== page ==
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Warnings About Violent Protests At State Capitols Fail To Pan Out In Tallahassee

A Florida Department of Law Enforcement officer walks the capitol complex with a bomb-sniffing dog. Photo: Lynn Hatter / WFSU News
A Florida Department of Law Enforcement officer walks the capitol complex with a bomb-sniffing dog. Photo: Lynn Hatter / WFSU News

Warnings about violent protests at state capitols Sunday did not pan out in Tallahassee amid heightened security and increased law enforcement presence. Florida’s capitol grounds mostly saw journalists roaming about, and the occasional tourist and residents taking photos of the historic capitol building.

One man dressed in a black sweatshirt who stopped by asked a capitol police officer what part of the capitol complex was okay to enter. The officer told him, “everything except inside.” The man hung out for a while, then left.

Inside both capitol buildings were law enforcement officers from varying different agencies. The Capitol Police, Florida Department of Law Enforcement, Tallahassee Police Department and Leon County Sheriffs Office were among them. As the hour drew closer to noon—the time promoted on at least one social media flyer advertising an “armed protest at every capitol”, an FDLE officer came outside with a bomb-sniffing dog and did a quick loop around the old capitol building.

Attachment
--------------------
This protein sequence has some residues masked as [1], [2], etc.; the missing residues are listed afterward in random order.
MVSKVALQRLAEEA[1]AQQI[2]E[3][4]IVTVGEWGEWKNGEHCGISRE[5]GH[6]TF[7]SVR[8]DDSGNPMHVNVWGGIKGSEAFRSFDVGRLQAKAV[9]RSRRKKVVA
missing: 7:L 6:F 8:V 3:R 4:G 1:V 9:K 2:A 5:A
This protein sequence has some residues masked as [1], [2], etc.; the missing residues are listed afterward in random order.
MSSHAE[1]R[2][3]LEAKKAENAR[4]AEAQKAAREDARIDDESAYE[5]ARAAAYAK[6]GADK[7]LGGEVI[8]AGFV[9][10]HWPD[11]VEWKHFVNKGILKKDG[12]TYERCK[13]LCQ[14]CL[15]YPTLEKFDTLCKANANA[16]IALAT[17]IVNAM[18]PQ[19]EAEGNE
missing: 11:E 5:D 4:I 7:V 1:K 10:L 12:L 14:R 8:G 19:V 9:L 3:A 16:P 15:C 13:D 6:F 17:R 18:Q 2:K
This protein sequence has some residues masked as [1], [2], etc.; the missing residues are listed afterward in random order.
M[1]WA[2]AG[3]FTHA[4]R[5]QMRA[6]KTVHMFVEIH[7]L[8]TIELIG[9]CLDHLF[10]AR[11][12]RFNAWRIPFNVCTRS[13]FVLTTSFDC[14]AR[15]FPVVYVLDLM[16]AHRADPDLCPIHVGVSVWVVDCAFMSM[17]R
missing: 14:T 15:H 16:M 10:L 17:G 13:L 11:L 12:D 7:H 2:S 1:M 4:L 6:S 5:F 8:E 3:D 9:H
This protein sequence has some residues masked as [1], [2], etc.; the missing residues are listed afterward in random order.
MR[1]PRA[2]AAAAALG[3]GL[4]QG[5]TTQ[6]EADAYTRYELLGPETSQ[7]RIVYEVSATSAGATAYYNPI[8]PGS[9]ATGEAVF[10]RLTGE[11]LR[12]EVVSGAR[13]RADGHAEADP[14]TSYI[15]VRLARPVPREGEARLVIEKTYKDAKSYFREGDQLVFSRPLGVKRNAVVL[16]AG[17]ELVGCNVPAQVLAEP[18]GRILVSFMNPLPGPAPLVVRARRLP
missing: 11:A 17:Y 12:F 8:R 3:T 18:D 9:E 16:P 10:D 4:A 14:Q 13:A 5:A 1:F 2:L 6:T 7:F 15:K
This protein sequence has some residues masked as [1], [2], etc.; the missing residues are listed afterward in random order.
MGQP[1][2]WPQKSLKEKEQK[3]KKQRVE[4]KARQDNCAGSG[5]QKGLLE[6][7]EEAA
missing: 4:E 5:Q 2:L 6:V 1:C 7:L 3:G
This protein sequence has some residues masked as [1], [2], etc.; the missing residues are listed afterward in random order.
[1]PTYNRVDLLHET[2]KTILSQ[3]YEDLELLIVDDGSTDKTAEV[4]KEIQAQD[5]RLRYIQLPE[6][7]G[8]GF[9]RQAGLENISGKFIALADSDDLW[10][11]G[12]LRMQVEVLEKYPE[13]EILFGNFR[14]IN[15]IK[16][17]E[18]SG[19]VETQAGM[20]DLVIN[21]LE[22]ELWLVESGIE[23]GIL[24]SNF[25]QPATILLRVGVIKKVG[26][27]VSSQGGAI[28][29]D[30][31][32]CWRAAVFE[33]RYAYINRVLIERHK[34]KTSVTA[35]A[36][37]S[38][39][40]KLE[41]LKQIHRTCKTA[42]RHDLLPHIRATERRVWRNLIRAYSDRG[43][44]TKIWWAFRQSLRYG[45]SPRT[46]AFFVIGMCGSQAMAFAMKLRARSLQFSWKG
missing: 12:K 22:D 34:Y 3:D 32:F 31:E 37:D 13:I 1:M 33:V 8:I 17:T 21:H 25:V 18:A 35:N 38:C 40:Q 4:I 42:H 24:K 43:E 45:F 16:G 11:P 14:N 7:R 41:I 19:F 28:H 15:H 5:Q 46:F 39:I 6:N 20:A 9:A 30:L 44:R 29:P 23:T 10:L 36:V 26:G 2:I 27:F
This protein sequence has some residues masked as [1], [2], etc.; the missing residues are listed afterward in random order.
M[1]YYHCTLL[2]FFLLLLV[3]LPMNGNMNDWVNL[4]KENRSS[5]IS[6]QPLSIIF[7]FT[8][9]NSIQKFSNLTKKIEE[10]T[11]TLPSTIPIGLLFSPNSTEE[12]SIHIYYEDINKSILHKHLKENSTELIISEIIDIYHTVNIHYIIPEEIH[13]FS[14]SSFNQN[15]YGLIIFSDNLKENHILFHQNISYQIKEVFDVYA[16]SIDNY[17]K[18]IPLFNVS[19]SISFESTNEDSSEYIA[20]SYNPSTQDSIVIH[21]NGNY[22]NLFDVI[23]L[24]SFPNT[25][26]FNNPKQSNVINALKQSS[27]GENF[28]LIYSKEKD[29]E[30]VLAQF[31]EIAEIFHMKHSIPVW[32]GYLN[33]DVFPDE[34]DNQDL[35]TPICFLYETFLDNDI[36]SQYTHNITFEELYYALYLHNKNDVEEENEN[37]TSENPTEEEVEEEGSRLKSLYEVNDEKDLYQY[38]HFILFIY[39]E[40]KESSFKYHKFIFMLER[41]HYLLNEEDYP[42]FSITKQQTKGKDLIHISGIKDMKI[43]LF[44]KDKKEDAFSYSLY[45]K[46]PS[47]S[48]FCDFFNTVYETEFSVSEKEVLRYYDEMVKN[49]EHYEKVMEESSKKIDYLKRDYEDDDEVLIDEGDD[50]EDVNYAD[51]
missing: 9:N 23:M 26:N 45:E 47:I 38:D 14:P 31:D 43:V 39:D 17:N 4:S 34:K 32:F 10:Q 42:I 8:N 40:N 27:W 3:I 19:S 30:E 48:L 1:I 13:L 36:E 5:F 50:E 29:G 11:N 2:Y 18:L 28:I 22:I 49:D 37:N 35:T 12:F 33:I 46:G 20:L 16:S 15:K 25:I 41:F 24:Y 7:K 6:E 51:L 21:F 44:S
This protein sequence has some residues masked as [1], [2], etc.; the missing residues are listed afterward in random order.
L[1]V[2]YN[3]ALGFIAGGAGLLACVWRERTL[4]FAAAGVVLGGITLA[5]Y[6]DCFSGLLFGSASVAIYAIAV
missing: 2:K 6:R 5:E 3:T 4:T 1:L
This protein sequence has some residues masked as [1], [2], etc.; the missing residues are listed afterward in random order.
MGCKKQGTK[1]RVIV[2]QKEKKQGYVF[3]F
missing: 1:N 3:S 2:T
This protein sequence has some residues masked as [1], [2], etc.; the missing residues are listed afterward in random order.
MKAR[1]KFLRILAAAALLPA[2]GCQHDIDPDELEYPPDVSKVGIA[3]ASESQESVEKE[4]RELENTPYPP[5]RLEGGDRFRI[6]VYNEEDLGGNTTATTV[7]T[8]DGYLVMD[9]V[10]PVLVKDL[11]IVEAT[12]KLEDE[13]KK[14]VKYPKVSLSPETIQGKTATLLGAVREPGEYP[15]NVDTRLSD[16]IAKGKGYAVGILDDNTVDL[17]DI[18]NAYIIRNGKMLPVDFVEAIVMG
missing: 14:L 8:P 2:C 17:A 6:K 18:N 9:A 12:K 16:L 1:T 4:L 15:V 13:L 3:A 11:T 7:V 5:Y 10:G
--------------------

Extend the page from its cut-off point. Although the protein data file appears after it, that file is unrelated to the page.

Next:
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New signage greets visitors to the Florida capitol complex. Photo: Lynn Hatter / WFSU News[/caption]

Aside from a minor flap involving an “abandoned” beachcomber wagon used by tv reporters to hold their tripods (the item was quickly claimed), all was quiet.

“It’s a beautiful day! Nothing happening here!” said a man as he rode by on a bicycle.

Around 1 p.m., Tallahassee Mayor John Dailey held a press conference at the downtown Chain of Parks.

“We are prepared,” Dailey said. “I hope nothing happens…but hope is not a plan.”

Dailey thanked Gov. Ron DeSantis for granting a request to activate the Florida National Guard. That request came Friday after the arrest of a self-proclaimed “anarchist” who threatened to kidnap protestors that came to the capitol Sunday.

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Decarius Hunter of Panama City carries his "Spread the Love" sign to the capitol. Photo: Lynn Hatter / WFSU News[/caption]

Around 1:30 p.m, other people began to arrive at the capitol complex, including Decaris Hunter of Panama City who carried a multi-color sign that read “Spread the LOVE. Honk.Honk.”

Hunter told the Orlando Sentinel, “in order for us to see a change we’ve got to be the change. That’s all I’m trying to do. Be the change I want to see,” he said. “I feel this is the job God created me to do. So I’m going to do it.”

Dailey says the city has received no protest permit requests, and that law enforcement will remain on guard through the week as the inauguration of a new administration gets underway. The increased vigilance comes after last week’s insurrection at the U.S. Capitol in Washington D.C. A violent mob of President Donald Trump’s supporters overran capitol police, sending Congress into lockdown.